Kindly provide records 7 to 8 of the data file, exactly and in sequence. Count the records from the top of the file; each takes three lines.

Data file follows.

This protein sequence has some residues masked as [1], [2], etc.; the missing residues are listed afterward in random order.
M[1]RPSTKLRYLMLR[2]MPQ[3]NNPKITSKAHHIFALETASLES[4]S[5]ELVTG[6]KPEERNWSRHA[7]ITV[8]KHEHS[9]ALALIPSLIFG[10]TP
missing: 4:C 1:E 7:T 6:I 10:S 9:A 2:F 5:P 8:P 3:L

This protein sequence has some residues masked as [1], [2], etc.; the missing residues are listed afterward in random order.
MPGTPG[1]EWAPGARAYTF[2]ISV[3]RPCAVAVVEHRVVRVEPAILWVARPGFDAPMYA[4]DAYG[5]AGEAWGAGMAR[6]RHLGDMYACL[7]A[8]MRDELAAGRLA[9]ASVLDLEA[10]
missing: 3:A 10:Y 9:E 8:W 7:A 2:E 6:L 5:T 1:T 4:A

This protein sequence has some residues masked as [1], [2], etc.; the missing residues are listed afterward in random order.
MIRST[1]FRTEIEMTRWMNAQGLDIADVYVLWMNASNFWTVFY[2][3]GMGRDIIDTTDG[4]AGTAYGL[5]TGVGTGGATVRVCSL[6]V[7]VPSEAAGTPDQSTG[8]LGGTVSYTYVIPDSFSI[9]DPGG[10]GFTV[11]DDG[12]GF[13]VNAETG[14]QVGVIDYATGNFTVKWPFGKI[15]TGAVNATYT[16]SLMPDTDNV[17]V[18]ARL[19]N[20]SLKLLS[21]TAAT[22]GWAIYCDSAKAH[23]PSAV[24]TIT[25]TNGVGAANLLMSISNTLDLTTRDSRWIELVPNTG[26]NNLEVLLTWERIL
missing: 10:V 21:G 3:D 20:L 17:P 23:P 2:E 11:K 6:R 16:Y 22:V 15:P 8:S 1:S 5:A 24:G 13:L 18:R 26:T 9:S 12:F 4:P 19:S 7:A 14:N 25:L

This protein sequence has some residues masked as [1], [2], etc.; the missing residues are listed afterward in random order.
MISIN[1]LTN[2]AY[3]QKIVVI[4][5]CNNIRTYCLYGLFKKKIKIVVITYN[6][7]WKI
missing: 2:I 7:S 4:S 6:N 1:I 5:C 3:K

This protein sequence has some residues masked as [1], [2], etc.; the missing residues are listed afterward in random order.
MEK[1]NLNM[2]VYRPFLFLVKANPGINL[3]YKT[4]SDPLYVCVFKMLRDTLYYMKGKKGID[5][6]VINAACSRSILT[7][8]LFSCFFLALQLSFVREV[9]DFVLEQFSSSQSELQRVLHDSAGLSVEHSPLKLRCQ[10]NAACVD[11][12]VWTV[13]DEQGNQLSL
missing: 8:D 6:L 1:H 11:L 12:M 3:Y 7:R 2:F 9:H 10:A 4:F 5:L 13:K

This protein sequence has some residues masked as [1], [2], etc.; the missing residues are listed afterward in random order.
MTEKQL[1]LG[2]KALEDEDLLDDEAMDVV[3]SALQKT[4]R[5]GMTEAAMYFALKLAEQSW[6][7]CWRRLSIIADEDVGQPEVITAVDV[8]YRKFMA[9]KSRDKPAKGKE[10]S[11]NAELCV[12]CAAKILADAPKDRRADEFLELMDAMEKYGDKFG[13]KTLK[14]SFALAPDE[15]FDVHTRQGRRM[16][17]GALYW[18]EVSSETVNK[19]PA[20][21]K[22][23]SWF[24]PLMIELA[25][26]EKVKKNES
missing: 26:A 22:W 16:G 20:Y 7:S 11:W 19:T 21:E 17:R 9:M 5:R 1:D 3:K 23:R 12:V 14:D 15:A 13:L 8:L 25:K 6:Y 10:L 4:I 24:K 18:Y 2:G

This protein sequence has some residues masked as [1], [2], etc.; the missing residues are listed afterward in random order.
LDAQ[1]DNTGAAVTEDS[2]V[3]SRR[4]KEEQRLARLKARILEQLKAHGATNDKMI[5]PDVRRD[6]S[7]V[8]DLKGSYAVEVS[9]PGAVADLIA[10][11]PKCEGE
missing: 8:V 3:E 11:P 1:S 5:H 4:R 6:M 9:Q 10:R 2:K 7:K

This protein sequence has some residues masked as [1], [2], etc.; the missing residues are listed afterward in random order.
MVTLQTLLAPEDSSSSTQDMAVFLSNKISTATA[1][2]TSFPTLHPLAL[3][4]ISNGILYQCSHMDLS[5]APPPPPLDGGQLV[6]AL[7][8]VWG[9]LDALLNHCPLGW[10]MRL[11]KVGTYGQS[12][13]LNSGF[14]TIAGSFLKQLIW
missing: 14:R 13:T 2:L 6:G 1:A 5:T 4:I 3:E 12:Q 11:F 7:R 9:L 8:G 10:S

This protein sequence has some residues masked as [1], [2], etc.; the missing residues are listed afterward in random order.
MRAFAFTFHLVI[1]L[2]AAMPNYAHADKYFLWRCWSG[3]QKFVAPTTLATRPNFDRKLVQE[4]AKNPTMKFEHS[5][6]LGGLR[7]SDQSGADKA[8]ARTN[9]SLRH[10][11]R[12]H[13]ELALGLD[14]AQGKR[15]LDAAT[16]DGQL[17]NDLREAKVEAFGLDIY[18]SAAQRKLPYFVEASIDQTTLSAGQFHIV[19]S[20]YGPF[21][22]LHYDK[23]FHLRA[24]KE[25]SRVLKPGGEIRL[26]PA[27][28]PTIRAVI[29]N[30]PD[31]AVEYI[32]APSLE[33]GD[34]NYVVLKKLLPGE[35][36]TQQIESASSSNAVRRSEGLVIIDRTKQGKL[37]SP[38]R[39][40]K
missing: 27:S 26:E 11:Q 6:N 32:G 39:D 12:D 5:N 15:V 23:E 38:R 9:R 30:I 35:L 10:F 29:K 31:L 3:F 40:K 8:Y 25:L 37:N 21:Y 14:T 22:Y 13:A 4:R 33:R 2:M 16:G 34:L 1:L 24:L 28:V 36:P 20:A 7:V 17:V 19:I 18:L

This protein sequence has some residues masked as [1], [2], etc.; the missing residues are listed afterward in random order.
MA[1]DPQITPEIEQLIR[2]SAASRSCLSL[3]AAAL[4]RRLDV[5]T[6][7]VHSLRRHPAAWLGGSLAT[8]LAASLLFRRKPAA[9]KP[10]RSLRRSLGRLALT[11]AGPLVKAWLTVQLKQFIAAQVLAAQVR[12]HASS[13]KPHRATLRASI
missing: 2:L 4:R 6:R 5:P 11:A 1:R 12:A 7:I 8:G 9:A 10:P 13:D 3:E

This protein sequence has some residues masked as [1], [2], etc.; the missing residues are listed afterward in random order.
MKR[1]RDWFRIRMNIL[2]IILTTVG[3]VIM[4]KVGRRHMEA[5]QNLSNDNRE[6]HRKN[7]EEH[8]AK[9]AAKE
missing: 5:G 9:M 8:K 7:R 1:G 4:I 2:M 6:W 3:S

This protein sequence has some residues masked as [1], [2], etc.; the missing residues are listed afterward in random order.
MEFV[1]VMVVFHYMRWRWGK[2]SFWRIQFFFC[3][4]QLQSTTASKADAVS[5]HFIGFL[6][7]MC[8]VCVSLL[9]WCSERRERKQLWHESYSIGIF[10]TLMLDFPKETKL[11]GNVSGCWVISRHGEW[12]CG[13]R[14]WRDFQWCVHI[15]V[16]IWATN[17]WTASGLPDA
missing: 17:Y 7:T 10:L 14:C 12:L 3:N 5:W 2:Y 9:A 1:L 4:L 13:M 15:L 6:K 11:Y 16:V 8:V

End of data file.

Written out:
This protein sequence has some residues masked as [1], [2], etc.; the missing residues are listed afterward in random order.
LDAQ[1]DNTGAAVTEDS[2]V[3]SRR[4]KEEQRLARLKARILEQLKAHGATNDKMI[5]PDVRRD[6]S[7]V[8]DLKGSYAVEVS[9]PGAVADLIA[10][11]PKCEGE
missing: 8:V 3:E 11:P 1:S 5:H 4:R 6:M 9:Q 10:R 2:K 7:K

This protein sequence has some residues masked as [1], [2], etc.; the missing residues are listed afterward in random order.
MVTLQTLLAPEDSSSSTQDMAVFLSNKISTATA[1][2]TSFPTLHPLAL[3][4]ISNGILYQCSHMDLS[5]APPPPPLDGGQLV[6]AL[7][8]VWG[9]LDALLNHCPLGW[10]MRL[11]KVGTYGQS[12][13]LNSGF[14]TIAGSFLKQLIW
missing: 14:R 13:T 2:L 6:G 1:A 5:T 4:I 3:E 12:Q 11:F 7:R 9:L 8:G 10:S